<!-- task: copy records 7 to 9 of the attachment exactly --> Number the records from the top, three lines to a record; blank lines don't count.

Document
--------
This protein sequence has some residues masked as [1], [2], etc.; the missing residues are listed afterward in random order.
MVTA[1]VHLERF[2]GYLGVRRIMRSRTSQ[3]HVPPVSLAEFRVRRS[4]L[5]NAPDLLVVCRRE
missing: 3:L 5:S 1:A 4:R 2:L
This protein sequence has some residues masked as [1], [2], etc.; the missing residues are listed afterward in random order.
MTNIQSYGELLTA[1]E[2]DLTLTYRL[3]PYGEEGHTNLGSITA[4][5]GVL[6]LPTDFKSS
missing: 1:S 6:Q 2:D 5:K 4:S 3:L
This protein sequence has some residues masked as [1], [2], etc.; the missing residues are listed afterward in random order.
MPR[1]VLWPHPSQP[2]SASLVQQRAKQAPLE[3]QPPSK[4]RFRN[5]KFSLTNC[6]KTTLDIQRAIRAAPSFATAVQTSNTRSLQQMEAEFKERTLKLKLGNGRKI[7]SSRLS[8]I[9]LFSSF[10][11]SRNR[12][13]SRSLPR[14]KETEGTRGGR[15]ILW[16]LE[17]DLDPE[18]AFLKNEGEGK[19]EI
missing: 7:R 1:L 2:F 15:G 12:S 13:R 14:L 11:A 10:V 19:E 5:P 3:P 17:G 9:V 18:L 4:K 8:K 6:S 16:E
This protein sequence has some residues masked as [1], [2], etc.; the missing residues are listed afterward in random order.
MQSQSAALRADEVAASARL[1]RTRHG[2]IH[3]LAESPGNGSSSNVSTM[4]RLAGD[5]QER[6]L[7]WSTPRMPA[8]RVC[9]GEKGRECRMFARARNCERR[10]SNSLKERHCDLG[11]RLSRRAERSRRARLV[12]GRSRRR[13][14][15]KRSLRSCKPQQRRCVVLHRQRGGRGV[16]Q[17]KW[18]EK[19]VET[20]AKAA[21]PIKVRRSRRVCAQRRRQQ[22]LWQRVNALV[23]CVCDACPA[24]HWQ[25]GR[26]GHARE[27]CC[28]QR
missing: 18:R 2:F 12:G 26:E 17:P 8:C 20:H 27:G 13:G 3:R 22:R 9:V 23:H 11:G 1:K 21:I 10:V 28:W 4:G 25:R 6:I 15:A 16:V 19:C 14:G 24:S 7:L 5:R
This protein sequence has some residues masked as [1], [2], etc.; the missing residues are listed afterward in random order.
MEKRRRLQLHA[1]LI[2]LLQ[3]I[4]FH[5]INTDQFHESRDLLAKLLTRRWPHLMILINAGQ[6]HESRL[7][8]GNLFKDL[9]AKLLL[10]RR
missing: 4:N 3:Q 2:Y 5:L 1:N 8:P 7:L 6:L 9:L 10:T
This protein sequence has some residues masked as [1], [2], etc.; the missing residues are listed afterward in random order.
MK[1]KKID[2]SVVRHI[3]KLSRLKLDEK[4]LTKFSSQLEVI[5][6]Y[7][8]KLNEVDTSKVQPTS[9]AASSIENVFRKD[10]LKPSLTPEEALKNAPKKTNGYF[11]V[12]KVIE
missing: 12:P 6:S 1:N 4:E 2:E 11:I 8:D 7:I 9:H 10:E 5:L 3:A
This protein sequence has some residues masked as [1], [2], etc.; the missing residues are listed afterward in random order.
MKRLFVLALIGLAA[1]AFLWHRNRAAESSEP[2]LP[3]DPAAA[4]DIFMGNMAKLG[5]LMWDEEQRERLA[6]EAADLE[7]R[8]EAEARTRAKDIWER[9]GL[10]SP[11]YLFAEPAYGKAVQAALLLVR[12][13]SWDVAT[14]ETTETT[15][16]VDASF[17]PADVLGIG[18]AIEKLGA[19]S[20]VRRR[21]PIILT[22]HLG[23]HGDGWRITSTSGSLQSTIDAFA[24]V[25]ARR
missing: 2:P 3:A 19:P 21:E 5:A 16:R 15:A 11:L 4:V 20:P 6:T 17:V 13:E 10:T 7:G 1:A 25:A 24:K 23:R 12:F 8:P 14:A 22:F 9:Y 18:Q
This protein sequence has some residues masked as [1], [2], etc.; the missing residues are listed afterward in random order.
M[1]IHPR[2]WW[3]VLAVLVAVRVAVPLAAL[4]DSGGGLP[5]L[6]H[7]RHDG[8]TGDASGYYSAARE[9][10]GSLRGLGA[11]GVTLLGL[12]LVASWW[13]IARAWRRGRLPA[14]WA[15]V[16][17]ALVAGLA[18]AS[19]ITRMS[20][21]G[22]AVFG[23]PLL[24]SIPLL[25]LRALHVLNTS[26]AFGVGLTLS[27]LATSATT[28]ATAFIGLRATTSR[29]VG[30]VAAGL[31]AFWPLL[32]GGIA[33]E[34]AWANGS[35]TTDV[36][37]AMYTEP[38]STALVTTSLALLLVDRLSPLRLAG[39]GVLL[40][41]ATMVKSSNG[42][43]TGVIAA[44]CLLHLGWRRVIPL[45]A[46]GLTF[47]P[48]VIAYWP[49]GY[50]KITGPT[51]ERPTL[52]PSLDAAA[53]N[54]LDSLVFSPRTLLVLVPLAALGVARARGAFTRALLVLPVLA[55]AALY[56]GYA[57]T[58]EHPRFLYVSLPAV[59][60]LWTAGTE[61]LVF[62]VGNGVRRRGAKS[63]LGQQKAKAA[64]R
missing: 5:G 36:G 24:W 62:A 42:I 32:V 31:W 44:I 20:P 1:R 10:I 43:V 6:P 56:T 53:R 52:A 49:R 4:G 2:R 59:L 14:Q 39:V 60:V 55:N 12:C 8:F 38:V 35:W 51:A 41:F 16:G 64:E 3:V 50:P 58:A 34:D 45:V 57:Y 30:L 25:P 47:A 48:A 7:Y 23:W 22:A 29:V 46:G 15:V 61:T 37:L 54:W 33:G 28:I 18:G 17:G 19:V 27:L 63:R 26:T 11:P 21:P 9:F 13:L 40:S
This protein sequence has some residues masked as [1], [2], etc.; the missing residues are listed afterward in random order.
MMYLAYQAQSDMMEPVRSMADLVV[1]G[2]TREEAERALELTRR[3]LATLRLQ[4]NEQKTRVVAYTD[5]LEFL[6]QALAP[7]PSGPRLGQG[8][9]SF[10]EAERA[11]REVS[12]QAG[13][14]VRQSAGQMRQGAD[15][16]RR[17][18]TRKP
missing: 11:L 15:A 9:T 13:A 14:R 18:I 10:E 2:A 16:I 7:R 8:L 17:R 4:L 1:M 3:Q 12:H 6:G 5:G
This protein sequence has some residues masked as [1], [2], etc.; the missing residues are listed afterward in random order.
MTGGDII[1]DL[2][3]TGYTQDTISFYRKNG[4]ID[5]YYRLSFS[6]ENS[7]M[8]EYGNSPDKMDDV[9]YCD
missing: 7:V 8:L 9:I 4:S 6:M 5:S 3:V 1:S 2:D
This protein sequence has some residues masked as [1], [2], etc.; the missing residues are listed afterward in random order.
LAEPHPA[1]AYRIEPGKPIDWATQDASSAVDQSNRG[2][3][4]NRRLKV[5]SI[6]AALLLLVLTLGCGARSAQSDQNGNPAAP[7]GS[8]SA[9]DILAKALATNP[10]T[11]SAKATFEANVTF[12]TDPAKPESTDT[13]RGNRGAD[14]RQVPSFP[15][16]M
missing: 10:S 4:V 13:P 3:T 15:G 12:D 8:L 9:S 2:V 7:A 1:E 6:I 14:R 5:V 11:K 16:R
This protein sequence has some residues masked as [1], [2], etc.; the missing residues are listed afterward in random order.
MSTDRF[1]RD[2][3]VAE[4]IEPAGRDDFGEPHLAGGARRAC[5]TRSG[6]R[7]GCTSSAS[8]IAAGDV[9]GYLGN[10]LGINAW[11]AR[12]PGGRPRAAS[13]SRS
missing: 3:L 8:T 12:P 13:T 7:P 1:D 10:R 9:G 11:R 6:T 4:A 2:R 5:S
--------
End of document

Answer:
This protein sequence has some residues masked as [1], [2], etc.; the missing residues are listed afterward in random order.
MKRLFVLALIGLAA[1]AFLWHRNRAAESSEP[2]LP[3]DPAAA[4]DIFMGNMAKLG[5]LMWDEEQRERLA[6]EAADLE[7]R[8]EAEARTRAKDIWER[9]GL[10]SP[11]YLFAEPAYGKAVQAALLLVR[12][13]SWDVAT[14]ETTETT[15][16]VDASF[17]PADVLGIG[18]AIEKLGA[19]S[20]VRRR[21]PIILT[22]HLG[23]HGDGWRITSTSGSLQSTIDAFA[24]V[25]ARR
missing: 2:P 3:A 19:P 21:E 5:A 16:R 15:A 11:L 4:V 20:P 6:T 17:V 13:E 10:T 7:G 1:A 25:A 24:K 23:R 12:F 8:P 14:A 22:F 9:Y 18:Q
This protein sequence has some residues masked as [1], [2], etc.; the missing residues are listed afterward in random order.
M[1]IHPR[2]WW[3]VLAVLVAVRVAVPLAAL[4]DSGGGLP[5]L[6]H[7]RHDG[8]TGDASGYYSAARE[9][10]GSLRGLGA[11]GVTLLGL[12]LVASWW[13]IARAWRRGRLPA[14]WA[15]V[16][17]ALVAGLA[18]AS[19]ITRMS[20][21]G[22]AVFG[23]PLL[24]SIPLL[25]LRALHVLNTS[26]AFGVGLTLS[27]LATSATT[28]ATAFIGLRATTSR[29]VG[30]VAAGL[31]AFWPLL[32]GGIA[33]E[34]AWANGS[35]TTDV[36][37]AMYTEP[38]STALVTTSLALLLVDRLSPLRLAG[39]GVLL[40][41]ATMVKSSNG[42][43]TGVIAA[44]CLLHLGWRRVIPL[45]A[46]GLTF[47]P[48]VIAYWP[49]GY[50]KITGPT[51]ERPTL[52]PSLDAAA[53]N[54]LDSLVFSPRTLLVLVPLAALGVARARGAFTRALLVLPVLA[55]AALY[56]GYA[57]T[58]EHPRFLYVSLPAV[59][60]LWTAGTE[61]LVF[62]VGNGVRRRGAKS[63]LGQQKAKAA[64]R
missing: 5:G 36:G 24:W 62:A 42:I 32:V 31:W 44:I 20:P 1:R 10:I 43:V 6:P 56:T 53:R 52:A 49:R 4:G 2:R 59:L 14:Q 39:V 60:V 55:N 12:C 8:F 38:V 35:W 51:A 41:F 16:G 64:E 3:V 50:P 58:A 34:D 45:V 57:Y 30:L 25:P 47:A 48:A 7:Y 23:W 22:A 29:V 46:G 15:V 61:T 37:L 54:W 33:G 28:I 18:G 17:G 19:V 27:L 63:R 26:T 11:P 21:P 9:F 13:L 40:S
This protein sequence has some residues masked as [1], [2], etc.; the missing residues are listed afterward in random order.
MMYLAYQAQSDMMEPVRSMADLVV[1]G[2]TREEAERALELTRR[3]LATLRLQ[4]NEQKTRVVAYTD[5]LEFL[6]QALAP[7]PSGPRLGQG[8][9]SF[10]EAERA[11]REVS[12]QAG[13][14]VRQSAGQMRQGAD[15][16]RR[17][18]TRKP
missing: 11:L 15:A 9:T 13:A 14:R 18:I 10:E 2:A 16:I 7:R 8:L 17:R 4:L 1:M 3:Q 12:H 6:G 5:G